Scotland is the ‘king of pilots’, but here’s why that’s a bad thing
On a panel at Scotonomics in Dundee, Ray Bugg, the founder of DIGIT.FYI, Nick Sherrard from Label Ventures and Pauline Smith from Development Trust Scotland discussed why the majority of Scotland’s innovative pilot projects don’t get off the ground for several reasons.
The panel also discussed what innovation particularly was. All three used words such as imagination, ingenuity, invention, and creativity to describe projects that deliver services and technologies for the wellbeing of everyday citizens.
All three agreed there were major obstacles for pilot projects in Scotland such as national communication and long-term investment in communities.
Bugg said that Scotland was leading in sectors such as FinTech, Artificial Intelligence, Space, HealthTech, and AgroTech.
He added: “Scotland is just a very, very exciting place to be at the minute, if you are into the start-up side of technology. I think established technology, not so much.
Sherrard picked up the point of established technologies and this led into discussion on pilot projects not getting off the ground.
READ MORE: Economist tackles Scottish independence currency questions
He said: “As a country that’s full of innovation, there’s a lot of really interesting stuff in social innovation, there is a lot of really interesting early-stage companies, small companies in the creative sector are really but we seem to have some kind of problem on the part of innovation around scaling companies.”
Scaling a company means a company gets to a place in which they can employ a large labour force and make workers wealthier rather than just a small founding team who sell off the company and exit.
Sherrard added: “You can be quite brutal about it if you think about the 21st century, Scotland has scaled Skyscanner perhaps? There’s something in our innovation system which we aren’t getting right. It’s the same with our public sector, there’s lots of great initiatives going on but we are struggling to get them to actually happen in a big way.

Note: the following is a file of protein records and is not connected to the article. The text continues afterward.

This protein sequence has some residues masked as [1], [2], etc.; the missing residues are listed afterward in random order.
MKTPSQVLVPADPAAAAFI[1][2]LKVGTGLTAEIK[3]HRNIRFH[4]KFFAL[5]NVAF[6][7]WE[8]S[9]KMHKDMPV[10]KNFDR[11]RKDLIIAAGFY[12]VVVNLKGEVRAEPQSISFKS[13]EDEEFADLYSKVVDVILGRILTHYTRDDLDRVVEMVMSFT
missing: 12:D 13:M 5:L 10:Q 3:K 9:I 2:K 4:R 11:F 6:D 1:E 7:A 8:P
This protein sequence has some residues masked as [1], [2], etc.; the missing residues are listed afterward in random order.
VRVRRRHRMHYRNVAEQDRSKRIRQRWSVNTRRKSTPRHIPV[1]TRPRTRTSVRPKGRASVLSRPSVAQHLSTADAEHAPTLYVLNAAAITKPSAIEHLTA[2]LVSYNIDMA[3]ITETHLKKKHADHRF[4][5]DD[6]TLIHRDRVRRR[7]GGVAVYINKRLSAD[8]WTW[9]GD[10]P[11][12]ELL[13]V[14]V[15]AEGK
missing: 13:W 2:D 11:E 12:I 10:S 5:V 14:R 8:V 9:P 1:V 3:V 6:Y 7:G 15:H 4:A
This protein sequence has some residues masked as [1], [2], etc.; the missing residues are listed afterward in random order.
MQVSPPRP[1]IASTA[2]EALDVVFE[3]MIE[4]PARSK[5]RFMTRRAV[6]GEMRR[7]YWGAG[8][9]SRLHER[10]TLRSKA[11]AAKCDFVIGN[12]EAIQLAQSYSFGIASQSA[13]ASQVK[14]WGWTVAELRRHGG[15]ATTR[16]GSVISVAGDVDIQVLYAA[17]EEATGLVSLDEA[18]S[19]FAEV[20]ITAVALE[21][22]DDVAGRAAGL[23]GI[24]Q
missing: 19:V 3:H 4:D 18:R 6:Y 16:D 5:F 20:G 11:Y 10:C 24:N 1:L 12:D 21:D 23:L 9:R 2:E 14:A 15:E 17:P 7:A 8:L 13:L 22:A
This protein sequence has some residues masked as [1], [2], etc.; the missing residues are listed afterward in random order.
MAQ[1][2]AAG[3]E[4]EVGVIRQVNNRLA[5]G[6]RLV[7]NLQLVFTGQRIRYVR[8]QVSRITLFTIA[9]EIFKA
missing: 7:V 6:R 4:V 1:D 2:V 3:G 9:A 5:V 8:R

“We’ve got a really vibrant scene, but we have been saying that or a while and we need to find ways that we can change this part of the picture.”
Bugg used Telecare as an example of a social innovation project. Telecare is a Scottish Government initiative. It consists of equipment and services which can support people at home or in a community setting, including a care home or supported accommodation to get help or assistance. Telecare can include a call button which can be pressed. It was established in 2015.
READ MORE: Independence economics ‘less important’ than politics, says economist
Bugg said: “Telecare has been in a pilot phase for almost 15 years. It still hasn’t had a full national roll-out and a lot of the times, it’s because you’ve got different health boards and they’re not prepared to come to a gold standard and agree with each other. We see that in local authorises as well when it comes to innovation: ‘if they are doing it in Clackmannanshire then we won’t do that in Falkirk’. That unfortunately is a cultural issue and culture can often get in the way of innovation.
“Scotland’s the king of pilots, and its not a good thing, because pilots have got to mature into national strategy and right now, it doesn’t.”
Smith made the point that communities are in fact doing things themselves and, in a way, skipping the step of having a pilot – which she termed as forward regression, a way of life to be embraced by governments.
She said: “Communities are actually getting up and doing it for themselves now, so I think there is a wide spread of innovative things across Scotland, there might be cold spots and that’s where it needs more government support.
“There’s more power that needs to get down to local governance to make it stronger and build the capacity [for innovative projects] because a lot of it is still volunteer run unfortunately.”
The panel discussion went on to consider the physical barriers of road and rail infrastructure can halt innovative projects progressing, the privatisation of initiatives, the lack of long term investment but plenty of seed and investment, as well as how communities can be at the forefront of ideas more than is recognised by national governments.